Trip: Psychedelics, Alienation, and Change

There are just some books that you want to love. For me, this is one of them. I tried really hard to enjoy reading Tao Lin’s Trip, but the writing style didn’t suit my taste. That’s not to say that this was terrible; the concept is fascinating, but it was very hard to get through the book, even the chapter on his psilocybin trip.

At the end of the day, as someone dabbling in different genres, I have #noragrets reading this book. It’s jam-packed with information, and it was good exposure to a different writing style. However, if you do decide to read this book, beware: the epilogue is more than 50 pages long.

It can’t have been too bad, though, because I did go into a rabbit hole researching some of the substances mentioned in the book. In fact, that might have been the most interesting part about my experience with Trip. As I clicked through related articles, I eventually ended up reading on anxiety, which kind of hit close to home.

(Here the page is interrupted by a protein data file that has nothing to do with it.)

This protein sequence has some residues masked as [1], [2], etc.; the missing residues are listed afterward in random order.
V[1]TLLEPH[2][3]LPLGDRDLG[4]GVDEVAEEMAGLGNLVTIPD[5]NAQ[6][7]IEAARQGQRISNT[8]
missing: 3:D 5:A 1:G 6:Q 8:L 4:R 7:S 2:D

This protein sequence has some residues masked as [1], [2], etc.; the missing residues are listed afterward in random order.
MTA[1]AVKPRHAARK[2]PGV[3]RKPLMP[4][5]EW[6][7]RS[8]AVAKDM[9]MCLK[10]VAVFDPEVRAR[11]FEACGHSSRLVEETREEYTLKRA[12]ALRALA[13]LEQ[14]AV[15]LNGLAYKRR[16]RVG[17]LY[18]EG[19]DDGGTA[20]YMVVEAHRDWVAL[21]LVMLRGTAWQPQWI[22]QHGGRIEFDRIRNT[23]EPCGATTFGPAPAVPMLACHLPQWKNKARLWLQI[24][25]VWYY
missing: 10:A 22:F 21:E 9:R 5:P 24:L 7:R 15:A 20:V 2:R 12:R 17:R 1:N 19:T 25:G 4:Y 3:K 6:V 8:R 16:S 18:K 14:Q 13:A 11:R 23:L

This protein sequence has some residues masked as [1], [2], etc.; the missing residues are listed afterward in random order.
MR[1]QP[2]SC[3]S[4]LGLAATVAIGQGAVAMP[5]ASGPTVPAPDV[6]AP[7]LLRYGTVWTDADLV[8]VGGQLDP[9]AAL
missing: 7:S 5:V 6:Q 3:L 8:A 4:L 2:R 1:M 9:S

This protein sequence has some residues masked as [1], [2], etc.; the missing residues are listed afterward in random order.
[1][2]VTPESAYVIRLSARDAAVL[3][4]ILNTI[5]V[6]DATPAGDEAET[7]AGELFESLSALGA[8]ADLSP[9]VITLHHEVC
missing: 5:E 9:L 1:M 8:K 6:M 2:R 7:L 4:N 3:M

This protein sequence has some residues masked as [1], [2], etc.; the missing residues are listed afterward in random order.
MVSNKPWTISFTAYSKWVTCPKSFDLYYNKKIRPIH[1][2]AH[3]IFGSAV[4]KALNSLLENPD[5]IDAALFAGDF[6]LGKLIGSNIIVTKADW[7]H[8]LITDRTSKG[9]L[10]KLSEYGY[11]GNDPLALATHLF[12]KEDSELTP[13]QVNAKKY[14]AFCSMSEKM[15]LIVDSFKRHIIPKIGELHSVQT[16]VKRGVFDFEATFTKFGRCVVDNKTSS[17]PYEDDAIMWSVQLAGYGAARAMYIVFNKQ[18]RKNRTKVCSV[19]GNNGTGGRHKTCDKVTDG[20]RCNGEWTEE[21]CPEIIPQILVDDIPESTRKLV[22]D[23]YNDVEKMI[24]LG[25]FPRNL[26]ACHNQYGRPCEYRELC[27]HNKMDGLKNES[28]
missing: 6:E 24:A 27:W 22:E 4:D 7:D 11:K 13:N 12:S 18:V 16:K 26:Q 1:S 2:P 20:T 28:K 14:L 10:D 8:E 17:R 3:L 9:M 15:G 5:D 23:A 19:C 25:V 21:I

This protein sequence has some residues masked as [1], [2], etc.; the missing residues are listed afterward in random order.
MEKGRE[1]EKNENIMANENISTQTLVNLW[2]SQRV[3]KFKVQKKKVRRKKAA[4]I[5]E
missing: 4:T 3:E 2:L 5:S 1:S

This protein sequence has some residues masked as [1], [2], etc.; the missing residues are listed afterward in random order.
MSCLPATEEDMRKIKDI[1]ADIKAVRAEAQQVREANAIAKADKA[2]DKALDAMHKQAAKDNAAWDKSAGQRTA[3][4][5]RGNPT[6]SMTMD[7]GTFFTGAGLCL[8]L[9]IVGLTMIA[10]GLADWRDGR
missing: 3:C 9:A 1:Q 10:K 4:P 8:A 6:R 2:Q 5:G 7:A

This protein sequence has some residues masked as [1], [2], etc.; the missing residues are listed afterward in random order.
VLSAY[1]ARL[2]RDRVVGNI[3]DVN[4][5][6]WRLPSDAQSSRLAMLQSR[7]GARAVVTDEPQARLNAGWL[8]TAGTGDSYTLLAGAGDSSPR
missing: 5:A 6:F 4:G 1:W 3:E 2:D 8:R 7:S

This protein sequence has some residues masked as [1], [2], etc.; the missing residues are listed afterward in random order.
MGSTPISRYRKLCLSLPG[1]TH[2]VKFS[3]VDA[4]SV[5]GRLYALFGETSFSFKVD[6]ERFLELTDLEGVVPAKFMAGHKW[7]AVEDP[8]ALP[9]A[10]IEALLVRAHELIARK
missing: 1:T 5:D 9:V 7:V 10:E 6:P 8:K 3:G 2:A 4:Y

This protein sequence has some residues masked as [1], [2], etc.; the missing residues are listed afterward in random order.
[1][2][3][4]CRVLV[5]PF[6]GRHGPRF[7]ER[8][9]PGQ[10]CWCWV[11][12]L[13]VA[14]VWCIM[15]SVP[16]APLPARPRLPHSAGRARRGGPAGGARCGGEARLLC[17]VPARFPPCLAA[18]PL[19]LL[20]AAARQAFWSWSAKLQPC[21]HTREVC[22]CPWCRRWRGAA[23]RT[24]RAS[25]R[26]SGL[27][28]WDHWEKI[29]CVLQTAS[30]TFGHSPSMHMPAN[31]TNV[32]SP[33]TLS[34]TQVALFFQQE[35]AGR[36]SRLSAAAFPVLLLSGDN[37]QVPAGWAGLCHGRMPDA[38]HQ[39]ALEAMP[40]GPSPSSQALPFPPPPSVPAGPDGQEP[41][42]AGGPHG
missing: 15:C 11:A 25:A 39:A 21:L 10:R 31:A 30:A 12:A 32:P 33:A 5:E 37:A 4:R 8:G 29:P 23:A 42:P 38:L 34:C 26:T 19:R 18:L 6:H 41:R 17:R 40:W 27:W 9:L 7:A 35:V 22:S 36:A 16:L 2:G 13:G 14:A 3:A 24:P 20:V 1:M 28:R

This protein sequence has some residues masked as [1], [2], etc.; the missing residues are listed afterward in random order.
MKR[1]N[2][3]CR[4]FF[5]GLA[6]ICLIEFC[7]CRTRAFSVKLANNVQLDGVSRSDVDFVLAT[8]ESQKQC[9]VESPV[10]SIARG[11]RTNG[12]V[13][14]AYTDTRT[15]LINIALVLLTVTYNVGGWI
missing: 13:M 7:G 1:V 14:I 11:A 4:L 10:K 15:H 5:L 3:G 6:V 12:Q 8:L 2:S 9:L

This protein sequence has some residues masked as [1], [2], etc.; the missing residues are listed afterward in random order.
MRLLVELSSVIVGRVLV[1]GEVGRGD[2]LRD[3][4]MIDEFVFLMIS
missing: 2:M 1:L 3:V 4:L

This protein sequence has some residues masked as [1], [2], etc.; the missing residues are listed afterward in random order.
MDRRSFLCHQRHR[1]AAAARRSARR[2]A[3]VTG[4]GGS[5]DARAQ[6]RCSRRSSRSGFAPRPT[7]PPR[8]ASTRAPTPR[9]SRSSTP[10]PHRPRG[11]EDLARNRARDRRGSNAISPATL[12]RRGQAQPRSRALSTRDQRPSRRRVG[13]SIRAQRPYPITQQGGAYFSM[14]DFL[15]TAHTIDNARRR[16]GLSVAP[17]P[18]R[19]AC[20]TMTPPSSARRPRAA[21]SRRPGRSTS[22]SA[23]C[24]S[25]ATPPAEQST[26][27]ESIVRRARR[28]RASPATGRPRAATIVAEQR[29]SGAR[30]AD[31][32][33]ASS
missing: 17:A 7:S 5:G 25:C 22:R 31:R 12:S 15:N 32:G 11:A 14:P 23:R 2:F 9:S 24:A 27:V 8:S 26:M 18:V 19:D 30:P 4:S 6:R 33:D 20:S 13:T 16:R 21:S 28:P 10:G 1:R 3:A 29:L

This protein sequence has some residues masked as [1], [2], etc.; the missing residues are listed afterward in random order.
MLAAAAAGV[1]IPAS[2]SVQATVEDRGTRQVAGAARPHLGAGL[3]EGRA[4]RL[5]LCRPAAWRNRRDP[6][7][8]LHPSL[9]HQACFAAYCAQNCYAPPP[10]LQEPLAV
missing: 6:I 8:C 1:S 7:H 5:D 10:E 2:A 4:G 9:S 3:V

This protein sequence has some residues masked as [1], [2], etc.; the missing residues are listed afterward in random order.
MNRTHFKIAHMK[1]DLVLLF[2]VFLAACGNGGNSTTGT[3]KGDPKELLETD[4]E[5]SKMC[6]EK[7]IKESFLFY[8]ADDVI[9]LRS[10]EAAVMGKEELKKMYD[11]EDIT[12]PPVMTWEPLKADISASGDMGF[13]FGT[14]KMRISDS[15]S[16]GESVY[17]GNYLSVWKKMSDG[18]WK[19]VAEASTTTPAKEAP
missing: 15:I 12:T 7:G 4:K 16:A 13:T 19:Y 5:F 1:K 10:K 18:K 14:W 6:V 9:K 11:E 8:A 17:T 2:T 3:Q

So I guess I gained more perspective and a broader worldview. I think that if a book challenges your ideals and you are able to respond by not dismissing it immediately and instead by trying to learn more about it, reading that book was not a total waste of time.